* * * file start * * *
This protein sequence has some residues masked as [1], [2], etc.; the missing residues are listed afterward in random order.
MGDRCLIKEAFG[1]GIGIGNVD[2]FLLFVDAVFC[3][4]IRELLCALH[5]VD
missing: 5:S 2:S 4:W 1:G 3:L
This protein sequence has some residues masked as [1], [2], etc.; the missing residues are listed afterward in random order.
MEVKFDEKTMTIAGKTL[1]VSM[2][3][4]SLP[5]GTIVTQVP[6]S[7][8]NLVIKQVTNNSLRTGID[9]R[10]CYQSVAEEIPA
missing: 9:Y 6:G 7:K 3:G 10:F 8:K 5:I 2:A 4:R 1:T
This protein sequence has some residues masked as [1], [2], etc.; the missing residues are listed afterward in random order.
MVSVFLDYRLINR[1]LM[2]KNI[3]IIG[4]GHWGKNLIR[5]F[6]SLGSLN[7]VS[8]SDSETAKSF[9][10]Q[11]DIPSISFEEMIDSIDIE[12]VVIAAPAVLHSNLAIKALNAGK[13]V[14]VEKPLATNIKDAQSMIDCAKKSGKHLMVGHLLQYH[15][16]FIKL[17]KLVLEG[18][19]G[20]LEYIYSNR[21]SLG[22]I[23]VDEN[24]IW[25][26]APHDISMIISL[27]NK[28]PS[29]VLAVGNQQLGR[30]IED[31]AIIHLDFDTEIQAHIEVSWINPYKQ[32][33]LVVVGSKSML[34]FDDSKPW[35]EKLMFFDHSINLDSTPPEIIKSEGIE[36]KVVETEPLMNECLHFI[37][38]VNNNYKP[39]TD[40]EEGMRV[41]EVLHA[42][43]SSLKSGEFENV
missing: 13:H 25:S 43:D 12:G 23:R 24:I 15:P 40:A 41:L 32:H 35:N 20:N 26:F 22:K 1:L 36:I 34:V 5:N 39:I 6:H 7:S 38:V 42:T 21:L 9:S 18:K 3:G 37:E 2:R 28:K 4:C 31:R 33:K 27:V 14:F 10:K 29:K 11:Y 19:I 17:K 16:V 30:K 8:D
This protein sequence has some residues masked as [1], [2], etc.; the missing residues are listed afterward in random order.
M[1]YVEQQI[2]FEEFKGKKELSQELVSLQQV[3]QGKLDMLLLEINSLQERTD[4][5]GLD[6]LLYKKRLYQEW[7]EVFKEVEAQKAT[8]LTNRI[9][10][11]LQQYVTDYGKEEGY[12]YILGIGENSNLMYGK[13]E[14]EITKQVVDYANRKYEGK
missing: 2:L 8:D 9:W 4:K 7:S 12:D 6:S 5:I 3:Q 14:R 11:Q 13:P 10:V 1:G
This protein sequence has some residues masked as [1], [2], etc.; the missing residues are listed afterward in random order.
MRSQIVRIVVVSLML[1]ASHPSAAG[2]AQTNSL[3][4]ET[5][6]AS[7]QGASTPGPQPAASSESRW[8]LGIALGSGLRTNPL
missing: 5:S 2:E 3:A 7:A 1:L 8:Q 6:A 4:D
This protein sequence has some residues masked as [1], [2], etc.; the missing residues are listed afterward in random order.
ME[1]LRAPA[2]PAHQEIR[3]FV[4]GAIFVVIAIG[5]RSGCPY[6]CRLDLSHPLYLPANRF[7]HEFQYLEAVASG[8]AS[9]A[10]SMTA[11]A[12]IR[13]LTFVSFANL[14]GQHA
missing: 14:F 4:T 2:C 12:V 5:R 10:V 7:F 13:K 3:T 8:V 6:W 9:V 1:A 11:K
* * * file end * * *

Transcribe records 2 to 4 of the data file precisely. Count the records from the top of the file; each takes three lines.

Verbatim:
This protein sequence has some residues masked as [1], [2], etc.; the missing residues are listed afterward in random order.
MEVKFDEKTMTIAGKTL[1]VSM[2][3][4]SLP[5]GTIVTQVP[6]S[7][8]NLVIKQVTNNSLRTGID[9]R[10]CYQSVAEEIPA
missing: 9:Y 6:G 7:K 3:G 10:F 8:K 5:I 2:A 4:R 1:T
This protein sequence has some residues masked as [1], [2], etc.; the missing residues are listed afterward in random order.
MVSVFLDYRLINR[1]LM[2]KNI[3]IIG[4]GHWGKNLIR[5]F[6]SLGSLN[7]VS[8]SDSETAKSF[9][10]Q[11]DIPSISFEEMIDSIDIE[12]VVIAAPAVLHSNLAIKALNAGK[13]V[14]VEKPLATNIKDAQSMIDCAKKSGKHLMVGHLLQYH[15][16]FIKL[17]KLVLEG[18][19]G[20]LEYIYSNR[21]SLG[22]I[23]VDEN[24]IW[25][26]APHDISMIISL[27]NK[28]PS[29]VLAVGNQQLGR[30]IED[31]AIIHLDFDTEIQAHIEVSWINPYKQ[32][33]LVVVGSKSML[34]FDDSKPW[35]EKLMFFDHSINLDSTPPEIIKSEGIE[36]KVVETEPLMNECLHFI[37][38]VNNNYKP[39]TD[40]EEGMRV[41]EVLHA[42][43]SSLKSGEFENV
missing: 13:H 25:S 43:D 12:G 23:R 24:I 15:P 40:A 41:L 32:H 35:N 20:N 26:F 22:K 1:L 36:I 34:V 5:N 39:I 6:H 7:S 38:V 42:T 21:L 9:S 18:K 3:G 37:E 2:R 28:K 4:C 31:R 33:K 27:V 14:F 10:K 29:K 11:Y 19:I 17:K 16:V 30:K 8:D
This protein sequence has some residues masked as [1], [2], etc.; the missing residues are listed afterward in random order.
M[1]YVEQQI[2]FEEFKGKKELSQELVSLQQV[3]QGKLDMLLLEINSLQERTD[4][5]GLD[6]LLYKKRLYQEW[7]EVFKEVEAQKAT[8]LTNRI[9][10][11]LQQYVTDYGKEEGY[12]YILGIGENSNLMYGK[13]E[14]EITKQVVDYANRKYEGK
missing: 2:L 8:D 9:W 4:K 7:S 12:D 6:S 5:I 3:Q 14:R 11:Q 13:P 10:V 1:G